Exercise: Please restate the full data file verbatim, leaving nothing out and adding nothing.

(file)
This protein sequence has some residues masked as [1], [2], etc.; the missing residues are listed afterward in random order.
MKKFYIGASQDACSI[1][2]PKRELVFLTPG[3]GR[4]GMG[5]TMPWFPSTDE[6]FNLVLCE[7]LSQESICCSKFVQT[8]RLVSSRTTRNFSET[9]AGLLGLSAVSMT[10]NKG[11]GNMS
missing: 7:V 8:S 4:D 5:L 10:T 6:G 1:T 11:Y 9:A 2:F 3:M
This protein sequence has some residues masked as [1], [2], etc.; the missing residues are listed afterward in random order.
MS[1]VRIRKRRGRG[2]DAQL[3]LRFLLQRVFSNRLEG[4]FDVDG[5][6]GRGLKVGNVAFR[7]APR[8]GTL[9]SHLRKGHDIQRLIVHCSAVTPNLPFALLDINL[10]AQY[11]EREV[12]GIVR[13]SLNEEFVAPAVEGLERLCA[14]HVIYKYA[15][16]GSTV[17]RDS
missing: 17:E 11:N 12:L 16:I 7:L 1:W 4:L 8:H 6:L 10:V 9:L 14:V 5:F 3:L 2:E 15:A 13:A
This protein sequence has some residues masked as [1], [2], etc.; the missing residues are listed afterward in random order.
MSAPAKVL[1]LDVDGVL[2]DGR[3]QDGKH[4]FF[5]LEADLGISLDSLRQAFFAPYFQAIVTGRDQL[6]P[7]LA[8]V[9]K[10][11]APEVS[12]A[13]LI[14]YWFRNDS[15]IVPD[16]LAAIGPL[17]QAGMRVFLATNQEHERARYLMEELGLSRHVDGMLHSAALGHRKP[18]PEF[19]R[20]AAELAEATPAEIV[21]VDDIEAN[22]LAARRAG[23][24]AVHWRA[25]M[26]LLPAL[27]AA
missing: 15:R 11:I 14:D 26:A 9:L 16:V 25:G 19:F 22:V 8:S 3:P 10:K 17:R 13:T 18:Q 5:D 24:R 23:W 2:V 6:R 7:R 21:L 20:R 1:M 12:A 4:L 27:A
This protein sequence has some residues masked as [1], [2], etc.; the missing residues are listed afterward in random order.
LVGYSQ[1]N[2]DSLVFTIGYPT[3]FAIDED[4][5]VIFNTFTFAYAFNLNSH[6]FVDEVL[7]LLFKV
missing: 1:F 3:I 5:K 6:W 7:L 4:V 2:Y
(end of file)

This protein sequence has some residues masked as [1], [2], etc.; the missing residues are listed afterward in random order.
MKKFYIGASQDACSI[1][2]PKRELVFLTPG[3]GR[4]GMG[5]TMPWFPSTDE[6]FNLVLCE[7]LSQESICCSKFVQT[8]RLVSSRTTRNFSET[9]AGLLGLSAVSMT[10]NKG[11]GNMS
missing: 7:V 8:S 4:D 5:L 10:T 6:G 1:T 11:Y 9:A 2:F 3:M
This protein sequence has some residues masked as [1], [2], etc.; the missing residues are listed afterward in random order.
MS[1]VRIRKRRGRG[2]DAQL[3]LRFLLQRVFSNRLEG[4]FDVDG[5][6]GRGLKVGNVAFR[7]APR[8]GTL[9]SHLRKGHDIQRLIVHCSAVTPNLPFALLDINL[10]AQY[11]EREV[12]GIVR[13]SLNEEFVAPAVEGLERLCA[14]HVIYKYA[15][16]GSTV[17]RDS
missing: 17:E 11:N 12:L 16:I 7:L 1:W 4:L 8:H 6:L 10:V 9:L 14:V 5:F 3:L 2:E 15:A 13:A
This protein sequence has some residues masked as [1], [2], etc.; the missing residues are listed afterward in random order.
MSAPAKVL[1]LDVDGVL[2]DGR[3]QDGKH[4]FF[5]LEADLGISLDSLRQAFFAPYFQAIVTGRDQL[6]P[7]LA[8]V[9]K[10][11]APEVS[12]A[13]LI[14]YWFRNDS[15]IVPD[16]LAAIGPL[17]QAGMRVFLATNQEHERARYLMEELGLSRHVDGMLHSAALGHRKP[18]PEF[19]R[20]AAELAEATPAEIV[21]VDDIEAN[22]LAARRAG[23][24]AVHWRA[25]M[26]LLPAL[27]AA
missing: 15:R 11:I 14:D 26:A 9:L 16:V 25:G 19:F 22:V 8:S 3:P 10:K 17:R 13:T 18:Q 5:D 24:R 23:W 2:V 6:R 7:R 21:L 20:R 1:M 12:A 4:L 27:A
This protein sequence has some residues masked as [1], [2], etc.; the missing residues are listed afterward in random order.
LVGYSQ[1]N[2]DSLVFTIGYPT[3]FAIDED[4][5]VIFNTFTFAYAFNLNSH[6]FVDEVL[7]LLFKV
missing: 1:F 3:I 5:K 6:W 7:L 4:V 2:Y